The art of wearing a brown suit with brown shoes is that the outfit needs contrast. This could come from the tonal colour change between the suit and footwear or in the fabric of the components. Either way, it is important it comes from somewhere. A sea of brown in the same tone will not sit well. We need to define both elements clearly.
In the warmer months especially, beige is a brilliant way to show a clear change between our formal wear as the seasons change. During this period of longer days with more sunshine, our suiting should reflect this shift in the weather.
The ability to constantly reinvent a beige suit is part of its appeal. It can be your formal partner for work or a wedding in the summer or flipped for a smart casual vibe by introducing a t-shirt or printed shirt.
Contrast has been an important factor throughout this guide on colour matching. Again, we recommend having a distinct difference between the lighter suit colour and darker brown shoes for maximum synchronicity.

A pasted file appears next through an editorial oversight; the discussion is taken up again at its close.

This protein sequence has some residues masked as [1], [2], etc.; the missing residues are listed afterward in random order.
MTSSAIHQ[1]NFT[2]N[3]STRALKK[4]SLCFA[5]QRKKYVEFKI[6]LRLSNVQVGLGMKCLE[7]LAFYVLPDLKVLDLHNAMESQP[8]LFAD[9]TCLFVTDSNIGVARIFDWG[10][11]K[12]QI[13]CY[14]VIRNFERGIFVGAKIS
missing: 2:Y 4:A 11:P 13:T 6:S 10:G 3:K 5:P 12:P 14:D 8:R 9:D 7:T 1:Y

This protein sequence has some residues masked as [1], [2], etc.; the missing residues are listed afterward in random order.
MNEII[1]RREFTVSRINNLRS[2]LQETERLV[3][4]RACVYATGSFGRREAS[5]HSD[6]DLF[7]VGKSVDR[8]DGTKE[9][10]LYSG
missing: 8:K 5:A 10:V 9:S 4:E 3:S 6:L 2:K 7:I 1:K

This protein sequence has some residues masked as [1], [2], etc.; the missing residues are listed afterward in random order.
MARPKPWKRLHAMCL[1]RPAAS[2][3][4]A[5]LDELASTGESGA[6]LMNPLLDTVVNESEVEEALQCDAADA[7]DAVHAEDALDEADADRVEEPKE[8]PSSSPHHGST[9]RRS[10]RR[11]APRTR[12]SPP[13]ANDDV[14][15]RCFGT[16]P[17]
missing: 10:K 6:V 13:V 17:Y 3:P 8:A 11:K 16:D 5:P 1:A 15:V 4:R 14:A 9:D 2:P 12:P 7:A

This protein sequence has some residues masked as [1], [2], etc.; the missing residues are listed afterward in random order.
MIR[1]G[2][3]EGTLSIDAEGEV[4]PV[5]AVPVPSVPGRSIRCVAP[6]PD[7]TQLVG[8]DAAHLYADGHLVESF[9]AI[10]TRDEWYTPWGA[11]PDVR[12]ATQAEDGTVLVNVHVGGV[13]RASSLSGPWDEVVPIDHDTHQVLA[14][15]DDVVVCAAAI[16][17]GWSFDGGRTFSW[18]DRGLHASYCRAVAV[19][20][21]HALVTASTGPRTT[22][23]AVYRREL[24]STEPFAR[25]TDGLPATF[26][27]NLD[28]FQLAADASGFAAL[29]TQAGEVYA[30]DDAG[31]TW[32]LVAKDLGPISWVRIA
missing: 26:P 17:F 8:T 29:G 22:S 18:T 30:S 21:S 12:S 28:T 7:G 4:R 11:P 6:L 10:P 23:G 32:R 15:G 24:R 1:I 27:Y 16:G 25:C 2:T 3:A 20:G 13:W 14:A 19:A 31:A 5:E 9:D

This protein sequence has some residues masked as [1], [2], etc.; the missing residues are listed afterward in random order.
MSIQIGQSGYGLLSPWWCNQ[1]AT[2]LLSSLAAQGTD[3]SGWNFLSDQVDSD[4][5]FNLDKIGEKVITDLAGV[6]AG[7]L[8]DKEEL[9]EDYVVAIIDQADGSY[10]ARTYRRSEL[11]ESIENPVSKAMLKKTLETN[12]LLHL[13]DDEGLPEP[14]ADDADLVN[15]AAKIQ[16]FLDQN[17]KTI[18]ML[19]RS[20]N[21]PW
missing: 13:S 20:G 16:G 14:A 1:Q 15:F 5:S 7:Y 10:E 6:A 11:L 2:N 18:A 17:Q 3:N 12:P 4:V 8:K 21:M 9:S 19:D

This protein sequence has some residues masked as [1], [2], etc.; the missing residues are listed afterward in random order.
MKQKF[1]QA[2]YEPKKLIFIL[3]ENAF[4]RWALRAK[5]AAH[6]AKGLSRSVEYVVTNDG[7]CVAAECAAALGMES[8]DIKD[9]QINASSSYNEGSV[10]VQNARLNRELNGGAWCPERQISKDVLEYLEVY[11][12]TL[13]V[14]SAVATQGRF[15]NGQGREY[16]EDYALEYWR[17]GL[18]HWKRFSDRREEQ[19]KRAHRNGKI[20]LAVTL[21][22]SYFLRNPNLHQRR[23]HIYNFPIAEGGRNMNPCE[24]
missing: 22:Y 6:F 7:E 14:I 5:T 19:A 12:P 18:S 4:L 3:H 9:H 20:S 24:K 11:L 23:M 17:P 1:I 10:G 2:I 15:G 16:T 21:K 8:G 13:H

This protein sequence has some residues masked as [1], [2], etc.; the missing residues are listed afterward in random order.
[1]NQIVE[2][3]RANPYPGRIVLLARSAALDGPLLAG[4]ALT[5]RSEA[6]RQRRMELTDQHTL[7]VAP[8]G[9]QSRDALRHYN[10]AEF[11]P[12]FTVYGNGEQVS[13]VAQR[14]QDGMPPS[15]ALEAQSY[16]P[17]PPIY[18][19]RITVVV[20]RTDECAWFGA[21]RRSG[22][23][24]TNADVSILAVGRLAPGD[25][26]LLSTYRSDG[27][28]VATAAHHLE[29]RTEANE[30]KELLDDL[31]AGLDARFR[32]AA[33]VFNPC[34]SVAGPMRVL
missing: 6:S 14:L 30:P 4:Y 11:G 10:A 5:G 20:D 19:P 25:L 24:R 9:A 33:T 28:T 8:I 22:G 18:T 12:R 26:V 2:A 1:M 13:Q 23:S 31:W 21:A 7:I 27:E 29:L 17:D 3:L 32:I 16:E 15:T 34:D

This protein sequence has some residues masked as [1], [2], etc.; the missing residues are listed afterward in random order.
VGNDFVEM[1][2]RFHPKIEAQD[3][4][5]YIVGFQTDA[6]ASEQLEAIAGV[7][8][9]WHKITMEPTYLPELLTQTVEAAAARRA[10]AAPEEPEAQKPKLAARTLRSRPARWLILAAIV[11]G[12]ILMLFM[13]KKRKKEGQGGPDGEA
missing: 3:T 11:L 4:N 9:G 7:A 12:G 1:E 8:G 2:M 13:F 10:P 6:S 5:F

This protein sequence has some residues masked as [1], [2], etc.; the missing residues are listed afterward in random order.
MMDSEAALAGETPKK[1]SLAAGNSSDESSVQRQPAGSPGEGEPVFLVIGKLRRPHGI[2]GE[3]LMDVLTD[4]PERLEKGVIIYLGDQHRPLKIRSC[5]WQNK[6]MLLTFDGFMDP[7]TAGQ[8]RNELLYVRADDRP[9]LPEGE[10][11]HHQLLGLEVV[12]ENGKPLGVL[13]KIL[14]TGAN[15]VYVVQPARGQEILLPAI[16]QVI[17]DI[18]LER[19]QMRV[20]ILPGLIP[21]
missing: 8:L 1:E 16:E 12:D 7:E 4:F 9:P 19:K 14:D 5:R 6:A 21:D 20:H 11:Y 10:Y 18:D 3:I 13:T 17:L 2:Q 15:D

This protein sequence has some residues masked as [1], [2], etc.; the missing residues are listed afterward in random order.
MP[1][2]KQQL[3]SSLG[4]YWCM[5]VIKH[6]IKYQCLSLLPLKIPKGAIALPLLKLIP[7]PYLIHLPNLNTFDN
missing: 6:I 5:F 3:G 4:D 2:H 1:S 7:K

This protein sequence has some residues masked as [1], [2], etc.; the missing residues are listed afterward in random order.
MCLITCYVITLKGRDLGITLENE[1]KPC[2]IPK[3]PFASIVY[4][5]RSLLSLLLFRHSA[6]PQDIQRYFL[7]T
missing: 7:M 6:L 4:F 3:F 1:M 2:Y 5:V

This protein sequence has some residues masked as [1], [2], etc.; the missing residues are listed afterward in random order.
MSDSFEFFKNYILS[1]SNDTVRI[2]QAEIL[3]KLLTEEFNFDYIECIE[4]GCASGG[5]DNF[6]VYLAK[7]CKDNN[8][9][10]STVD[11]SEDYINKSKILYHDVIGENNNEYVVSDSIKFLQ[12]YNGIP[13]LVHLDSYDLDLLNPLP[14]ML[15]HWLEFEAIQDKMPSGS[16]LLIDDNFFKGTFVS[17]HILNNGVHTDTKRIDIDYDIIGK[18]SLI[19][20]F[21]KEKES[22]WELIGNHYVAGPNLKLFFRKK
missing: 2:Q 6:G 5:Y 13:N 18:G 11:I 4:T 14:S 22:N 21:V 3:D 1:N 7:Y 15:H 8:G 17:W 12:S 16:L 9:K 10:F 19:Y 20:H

Some men only consider loafers as their suit companion when the weather gets warm. Yes, they are incredibly beneficial during this period, but a leather loafer can equally look great any time of the year.
From penny loafers to suede tasselled slip-ons, there is a loafer style for every guy. Whereas a penny loafer might help finish a preppy look, a suede loafer might see us touch down in Italy for our inspiration. The latter is a great example of how we can relax our tailoring through our choice of footwear.
Not as smart as a leather alternative, the suede loafer also has the ability to transition from smart to casual attire. Why not use it as a change to how your trainers with slim-fit denim for a retro smart casual look?
The staple of formal dressing, an Oxford is the go-to footwear pick for nearly every suit and shoe combination. Its unassuming nature makes it a timeless option, typically the smartest style you can own. With that in mind, they are at their finest within a more formal ensemble.